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Analog TV is the system adopted for TV transmissions in 1941 (Black & White), and 1953 (Color) in the United States. The standard is called NTSC which is named for the committee (National Television Standards Committee).
An Analog TV signal consists of a Video carrier (Picture), an Audio carrier (Sound), and a Chroma carrier (Color). These carriers are transmitted in a 6 MHz wide RF channel.
Digital TV on the other hand, is the transmission of either Audio and Video signals that have been digitized, or true Digital signals that are generated from a Digital Video Camera. Digital TV separates the picture into separate picture elements called Pixels.
A TV screen normally referred to by the number of scan lines horizontally (Vertical frame resolution) X the number of Pixels per line, I/E 480 x 640. Depending on how the vertical lines are “painted on a screen” i (Interlaced) or P (progressive), the resolution is stated differently such as 720P (1280 x 720 pixels) or 1080i (1920 x 1080 pixels).
Depending on the definition (Standard Definition SD, or High Definition, HD) each line of a picture will have from 480 (SD) pixels to 1080 (HD) pixels. Obviously, the greater number of pixels will result in a higher resolution or higher definition.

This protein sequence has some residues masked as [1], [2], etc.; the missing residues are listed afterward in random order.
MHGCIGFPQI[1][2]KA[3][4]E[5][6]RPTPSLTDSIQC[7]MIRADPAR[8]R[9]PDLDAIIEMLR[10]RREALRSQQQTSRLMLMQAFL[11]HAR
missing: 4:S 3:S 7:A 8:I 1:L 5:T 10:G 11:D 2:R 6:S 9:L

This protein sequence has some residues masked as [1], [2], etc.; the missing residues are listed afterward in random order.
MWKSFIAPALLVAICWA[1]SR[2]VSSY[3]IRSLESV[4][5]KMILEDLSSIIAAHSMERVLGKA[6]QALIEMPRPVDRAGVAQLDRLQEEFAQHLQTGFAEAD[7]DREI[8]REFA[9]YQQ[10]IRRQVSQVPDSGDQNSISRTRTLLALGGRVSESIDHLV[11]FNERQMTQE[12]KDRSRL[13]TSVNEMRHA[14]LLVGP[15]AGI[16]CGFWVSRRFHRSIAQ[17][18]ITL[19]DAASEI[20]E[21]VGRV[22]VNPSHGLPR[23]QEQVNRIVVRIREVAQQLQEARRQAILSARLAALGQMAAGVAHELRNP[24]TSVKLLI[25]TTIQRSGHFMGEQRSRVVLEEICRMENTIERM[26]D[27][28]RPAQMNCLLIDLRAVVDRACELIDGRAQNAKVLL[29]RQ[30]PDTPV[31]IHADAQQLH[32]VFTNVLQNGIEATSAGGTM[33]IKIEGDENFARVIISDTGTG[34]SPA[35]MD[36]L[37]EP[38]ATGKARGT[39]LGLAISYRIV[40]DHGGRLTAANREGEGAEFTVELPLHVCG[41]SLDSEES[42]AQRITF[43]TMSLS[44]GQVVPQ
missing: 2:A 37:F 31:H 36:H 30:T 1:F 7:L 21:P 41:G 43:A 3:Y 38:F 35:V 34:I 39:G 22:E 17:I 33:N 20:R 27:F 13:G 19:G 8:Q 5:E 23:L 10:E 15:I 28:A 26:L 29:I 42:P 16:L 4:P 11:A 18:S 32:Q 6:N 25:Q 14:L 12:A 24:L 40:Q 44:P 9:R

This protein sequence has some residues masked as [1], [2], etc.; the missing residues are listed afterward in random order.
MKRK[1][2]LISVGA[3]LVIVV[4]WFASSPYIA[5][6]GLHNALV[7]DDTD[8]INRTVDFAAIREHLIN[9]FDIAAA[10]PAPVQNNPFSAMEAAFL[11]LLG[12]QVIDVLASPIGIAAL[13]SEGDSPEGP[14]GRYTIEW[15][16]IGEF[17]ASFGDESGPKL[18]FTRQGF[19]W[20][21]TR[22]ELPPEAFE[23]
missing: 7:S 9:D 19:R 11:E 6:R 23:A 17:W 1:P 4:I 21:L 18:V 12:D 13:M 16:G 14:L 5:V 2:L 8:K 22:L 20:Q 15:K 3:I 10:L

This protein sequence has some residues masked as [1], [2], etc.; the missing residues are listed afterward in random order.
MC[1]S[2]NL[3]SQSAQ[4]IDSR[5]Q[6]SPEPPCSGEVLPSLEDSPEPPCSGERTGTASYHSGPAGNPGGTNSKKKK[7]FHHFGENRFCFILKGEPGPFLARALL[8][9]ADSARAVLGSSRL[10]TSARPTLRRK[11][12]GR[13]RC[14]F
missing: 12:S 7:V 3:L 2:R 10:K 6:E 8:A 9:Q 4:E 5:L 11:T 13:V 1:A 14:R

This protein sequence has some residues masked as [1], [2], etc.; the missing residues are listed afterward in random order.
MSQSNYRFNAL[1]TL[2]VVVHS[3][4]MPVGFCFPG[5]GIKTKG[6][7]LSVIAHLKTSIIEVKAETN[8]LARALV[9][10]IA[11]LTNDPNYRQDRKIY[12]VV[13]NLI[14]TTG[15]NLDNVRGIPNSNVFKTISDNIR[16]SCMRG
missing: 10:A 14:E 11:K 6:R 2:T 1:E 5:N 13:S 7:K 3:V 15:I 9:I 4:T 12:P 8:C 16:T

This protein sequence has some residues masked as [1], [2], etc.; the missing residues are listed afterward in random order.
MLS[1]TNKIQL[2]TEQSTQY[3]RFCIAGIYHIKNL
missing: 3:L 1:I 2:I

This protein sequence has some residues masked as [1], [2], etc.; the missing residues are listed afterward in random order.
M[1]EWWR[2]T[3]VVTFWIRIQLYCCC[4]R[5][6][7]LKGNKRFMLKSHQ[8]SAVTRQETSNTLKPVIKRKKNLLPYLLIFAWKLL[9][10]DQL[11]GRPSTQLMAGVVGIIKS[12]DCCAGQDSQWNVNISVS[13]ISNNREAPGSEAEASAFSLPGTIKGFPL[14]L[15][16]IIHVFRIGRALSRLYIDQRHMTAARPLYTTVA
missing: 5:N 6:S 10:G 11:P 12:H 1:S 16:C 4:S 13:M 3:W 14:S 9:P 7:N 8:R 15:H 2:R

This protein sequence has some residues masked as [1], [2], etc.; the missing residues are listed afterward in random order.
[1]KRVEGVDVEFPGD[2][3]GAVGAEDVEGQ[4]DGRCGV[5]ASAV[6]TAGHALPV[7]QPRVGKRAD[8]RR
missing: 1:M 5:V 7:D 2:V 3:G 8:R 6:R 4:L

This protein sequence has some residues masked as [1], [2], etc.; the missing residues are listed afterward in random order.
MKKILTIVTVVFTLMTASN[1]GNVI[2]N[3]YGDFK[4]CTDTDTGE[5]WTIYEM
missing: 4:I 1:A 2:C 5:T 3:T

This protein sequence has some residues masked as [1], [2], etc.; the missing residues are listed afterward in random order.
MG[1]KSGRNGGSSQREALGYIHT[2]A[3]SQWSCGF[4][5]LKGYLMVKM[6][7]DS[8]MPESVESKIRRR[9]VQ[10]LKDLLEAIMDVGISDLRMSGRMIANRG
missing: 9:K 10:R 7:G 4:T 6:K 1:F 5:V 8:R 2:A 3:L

These raw digital television signals are then Compressed; using a technique called Compression algorithms (MPEG2 or MPEG4). These algorithms allow transmission of only part of the image per frame, as other aspects of the image are predictable and can be re-constituted by the receiver. A typical standard definition TV signal has a bit rate of 27 Mbits, and a 1080i HD signal has 158 Mbits. These signals are much too large to transmit on a standard 6 MHz TV channel. Typically an SD TV signal is compressed to between 3 and 8 Mbits, and an HD TV signal is compressed to between 11 and 19 Mbits.
We then need to modulate these Compressed Digital TV signals for transmission. Transmission via Satellite uses QPSK modulation, Broadcast uses 8VSB modulation, and Cable TV uses QAM modulation. If we look at QAM modulation for Cable TV, we currently have two standards, QAM64 and QAM 256 with QAM 256 being the most common. QAM 256 is capable of transmitting 38.8 Mbits on a single 6 MHz wide TV channel. This then means that more than one digital TV signal (Program), can be combined together (multiplexed) for transmission on a signal TV channel. For instance 8 SD programs at 4.75Mbits can be transported on one QAM256 Channel (4.75 x 8 = 38.0), or 2 HD at 15 Mbits each and 2 SD at 4 Mbits each.
This is how a Cable TV system that used to carry 80 analog programs, can now carry 400 programs. It is also why the industry has changed from calling TV programs a Channel to a Program.
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